|Doctrines|| ||At the heart of Gnostic
teaching is the belief that there is a divine spark in humanity that has
fallen from the realm of light into the realm of matter or darkness.
Christian Gnosticism termed the realm of darkness "the Void" and the realm
of light "the Fulness". Each realm has its own God-figure: the God of the
Void is the Lord God of the Jewish scriptures; the God of the Fulness is
described as Mind. It is to the Fulness that Gnostic Christians will
return. Ordinary Christians will dwell with the God of the Void.
Non-Christians are destined for destruction.|
The person of Jesus Christ is also conceived in dualistic terms. There are two Christs: the "psychic" Christ, the Messiah predicted in the Jewish scriptures, and the true saviour who descended upon Jesus during his baptism. In this scheme of things Jesus' teachings are interpreted as pointing to the Fulness and can only be properly understood by Gnostics.
|History|| ||The origins of Gnosticism
are unknown. It is uncertain whether it antedated Christianity or emerged
from within Christianity. Drawing upon diverse sources such as
non-Christian mythology, astrology, Greek philosophy and Hellenistic
Judaism, Gnosticism consisted of various groups whose teaching was deemed
to be accessible only to a select few.|
The most famous Gnostic schools were those of Basilides and Valentinus, which emerged in the first half of the 2nd century. These schools and their followers set about interpreting the New Testament texts according to Gnostic principles, and established their own works such as the Apocryphon of John and the Gospel of Truth.
Gnostic ideas stirred up considerable opposition from mainstream Christian apologists, and by the early 3rd century Gnostic influence had seriously declined. A form of semi-Gnosticism continued through the teachings of the Persian prophet Mani and his supporters, who came to be known as Manichaeans. Manichaeanism at first spread quickly throughout the Roman empire but, like Gnosticism, was successfully attacked by Christian apologists. By the fifth century Gnosticism and Manichaeanism had all but disappeared.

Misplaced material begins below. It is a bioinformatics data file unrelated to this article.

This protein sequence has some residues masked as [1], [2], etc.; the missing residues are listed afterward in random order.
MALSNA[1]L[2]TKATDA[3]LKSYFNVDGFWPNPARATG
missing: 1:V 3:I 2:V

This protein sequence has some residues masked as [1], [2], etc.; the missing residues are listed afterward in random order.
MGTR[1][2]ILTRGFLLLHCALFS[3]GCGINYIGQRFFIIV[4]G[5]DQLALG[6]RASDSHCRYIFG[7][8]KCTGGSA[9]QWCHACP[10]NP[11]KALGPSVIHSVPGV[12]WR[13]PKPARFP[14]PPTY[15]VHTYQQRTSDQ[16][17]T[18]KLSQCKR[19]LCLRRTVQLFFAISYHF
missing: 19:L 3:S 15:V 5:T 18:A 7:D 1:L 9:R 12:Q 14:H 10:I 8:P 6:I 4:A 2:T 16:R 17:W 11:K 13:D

The only group today which could claim any succession from Gnosticism are the Mandaeans. Like Gnosticism, Mandeism is dualistic, based on the belief in a realm of darkness and a realm of light. Mandean communities are to be found in south-western Iran and southern Iraq.
|Symbols|| ||Gnostic symbolism reflects
the syncretic character of Gnostic belief. God is symbolised by light;
the material world by darkness. The connection between these two realms
is depicted in the form of a serpent biting its own tail; one half of the
serpent is black; the other half is white. The number 7 represents the
seven angels who created the world and who in turn represent fate. The
symbol of the Mother reflects the dualistic nature of Gnostic belief.
There are two mothers: the Supreme Mother who is the Holy Spirit and the
second, inferior Mother who gives birth to the God of the Void. The water
of baptism enables the believer to be united with Christ as Christ was
united with the Holy Spirit through his baptism. In Mandeism the
baptismal ceremony enables the baptised person to be free of sin and to
enter into the world of light.|
|Adherents|| ||There are some 20,000
Mandaeans in Iraq and a very small community in Iran (Europa Publications
Limited 1995, 1:1569).|
| ||Mandaean groups survive in Nasiriyah, Iraq.|